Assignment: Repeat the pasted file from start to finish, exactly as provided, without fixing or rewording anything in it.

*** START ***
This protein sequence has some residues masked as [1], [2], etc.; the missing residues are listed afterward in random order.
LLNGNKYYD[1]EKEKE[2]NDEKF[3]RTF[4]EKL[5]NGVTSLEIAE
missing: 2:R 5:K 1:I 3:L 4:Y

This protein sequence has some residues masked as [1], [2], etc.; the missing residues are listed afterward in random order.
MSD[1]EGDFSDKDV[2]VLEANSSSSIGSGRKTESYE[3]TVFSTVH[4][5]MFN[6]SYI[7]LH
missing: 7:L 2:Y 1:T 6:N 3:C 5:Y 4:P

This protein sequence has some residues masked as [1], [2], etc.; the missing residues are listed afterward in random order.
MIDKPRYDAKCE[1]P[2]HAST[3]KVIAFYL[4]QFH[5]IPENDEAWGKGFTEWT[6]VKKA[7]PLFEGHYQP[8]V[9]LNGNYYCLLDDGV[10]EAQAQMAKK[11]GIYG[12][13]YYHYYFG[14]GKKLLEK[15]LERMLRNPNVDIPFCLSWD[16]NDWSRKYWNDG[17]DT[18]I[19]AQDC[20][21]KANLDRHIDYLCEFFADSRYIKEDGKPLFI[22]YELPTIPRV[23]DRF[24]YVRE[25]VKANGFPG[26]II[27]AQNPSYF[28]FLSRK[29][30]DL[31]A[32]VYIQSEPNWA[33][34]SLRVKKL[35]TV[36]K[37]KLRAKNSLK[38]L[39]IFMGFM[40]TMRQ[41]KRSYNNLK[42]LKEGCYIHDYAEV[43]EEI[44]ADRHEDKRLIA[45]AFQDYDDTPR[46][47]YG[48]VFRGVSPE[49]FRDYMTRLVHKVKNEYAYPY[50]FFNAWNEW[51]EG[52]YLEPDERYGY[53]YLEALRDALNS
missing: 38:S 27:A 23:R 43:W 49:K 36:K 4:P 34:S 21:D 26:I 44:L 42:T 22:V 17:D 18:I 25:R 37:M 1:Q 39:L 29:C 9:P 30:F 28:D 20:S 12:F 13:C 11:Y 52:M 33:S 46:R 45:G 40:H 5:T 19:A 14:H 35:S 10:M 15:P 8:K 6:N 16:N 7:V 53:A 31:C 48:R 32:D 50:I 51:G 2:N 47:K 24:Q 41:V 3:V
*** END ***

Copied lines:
This protein sequence has some residues masked as [1], [2], etc.; the missing residues are listed afterward in random order.
LLNGNKYYD[1]EKEKE[2]NDEKF[3]RTF[4]EKL[5]NGVTSLEIAE
missing: 2:R 5:K 1:I 3:L 4:Y

This protein sequence has some residues masked as [1], [2], etc.; the missing residues are listed afterward in random order.
MSD[1]EGDFSDKDV[2]VLEANSSSSIGSGRKTESYE[3]TVFSTVH[4][5]MFN[6]SYI[7]LH
missing: 7:L 2:Y 1:T 6:N 3:C 5:Y 4:P

This protein sequence has some residues masked as [1], [2], etc.; the missing residues are listed afterward in random order.
MIDKPRYDAKCE[1]P[2]HAST[3]KVIAFYL[4]QFH[5]IPENDEAWGKGFTEWT[6]VKKA[7]PLFEGHYQP[8]V[9]LNGNYYCLLDDGV[10]EAQAQMAKK[11]GIYG[12][13]YYHYYFG[14]GKKLLEK[15]LERMLRNPNVDIPFCLSWD[16]NDWSRKYWNDG[17]DT[18]I[19]AQDC[20][21]KANLDRHIDYLCEFFADSRYIKEDGKPLFI[22]YELPTIPRV[23]DRF[24]YVRE[25]VKANGFPG[26]II[27]AQNPSYF[28]FLSRK[29][30]DL[31]A[32]VYIQSEPNWA[33][34]SLRVKKL[35]TV[36]K[37]KLRAKNSLK[38]L[39]IFMGFM[40]TMRQ[41]KRSYNNLK[42]LKEGCYIHDYAEV[43]EEI[44]ADRHEDKRLIA[45]AFQDYDDTPR[46][47]YG[48]VFRGVSPE[49]FRDYMTRLVHKVKNEYAYPY[50]FFNAWNEW[51]EG[52]YLEPDERYGY[53]YLEALRDALNS
missing: 38:S 27:A 23:R 43:W 49:K 36:K 4:P 34:S 21:D 26:I 44:L 42:T 22:V 17:D 18:I 25:R 37:M 1:Q 39:L 29:C 9:P 30:F 28:D 20:S 12:F 13:C 11:Y 52:M 33:S 46:R 45:G 40:H 5:T 19:A 14:H 35:S 10:M 15:P 8:K 6:N 16:N 7:V 53:A 31:C 48:R 32:D 50:I 51:G 2:N 47:K 24:Q 41:V 3:V